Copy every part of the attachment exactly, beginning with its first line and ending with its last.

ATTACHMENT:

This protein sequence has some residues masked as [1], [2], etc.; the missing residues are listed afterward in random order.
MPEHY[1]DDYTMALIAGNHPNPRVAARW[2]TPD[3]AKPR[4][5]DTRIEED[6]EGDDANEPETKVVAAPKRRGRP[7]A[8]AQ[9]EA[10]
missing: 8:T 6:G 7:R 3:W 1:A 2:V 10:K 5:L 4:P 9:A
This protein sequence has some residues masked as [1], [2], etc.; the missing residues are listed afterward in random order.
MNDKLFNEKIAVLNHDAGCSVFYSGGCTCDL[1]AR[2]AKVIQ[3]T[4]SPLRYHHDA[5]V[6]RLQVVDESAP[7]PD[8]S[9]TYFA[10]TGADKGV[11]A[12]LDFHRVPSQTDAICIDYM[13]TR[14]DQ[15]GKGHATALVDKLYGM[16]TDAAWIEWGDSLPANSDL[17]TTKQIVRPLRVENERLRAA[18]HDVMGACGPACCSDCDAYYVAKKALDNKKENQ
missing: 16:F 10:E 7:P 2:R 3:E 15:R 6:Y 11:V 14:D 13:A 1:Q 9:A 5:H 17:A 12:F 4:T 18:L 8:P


This protein sequence has some residues masked as [1], [2], etc.; the missing residues are listed afterward in random order.
MPEHY[1]DDYTMALIAGNHPNPRVAARW[2]TPD[3]AKPR[4][5]DTRIEED[6]EGDDANEPETKVVAAPKRRGRP[7]A[8]AQ[9]EA[10]
missing: 8:T 6:G 7:R 3:W 1:A 2:V 10:K 5:L 4:P 9:A
This protein sequence has some residues masked as [1], [2], etc.; the missing residues are listed afterward in random order.
MNDKLFNEKIAVLNHDAGCSVFYSGGCTCDL[1]AR[2]AKVIQ[3]T[4]SPLRYHHDA[5]V[6]RLQVVDESAP[7]PD[8]S[9]TYFA[10]TGADKGV[11]A[12]LDFHRVPSQTDAICIDYM[13]TR[14]DQ[15]GKGHATALVDKLYGM[16]TDAAWIEWGDSLPANSDL[17]TTKQIVRPLRVENERLRAA[18]HDVMGACGPACCSDCDAYYVAKKALDNKKENQ
missing: 16:F 10:E 7:P 2:R 3:E 15:R 6:Y 11:V 14:D 13:A 1:Q 9:A 5:H 17:A 12:F 4:T 18:L 8:P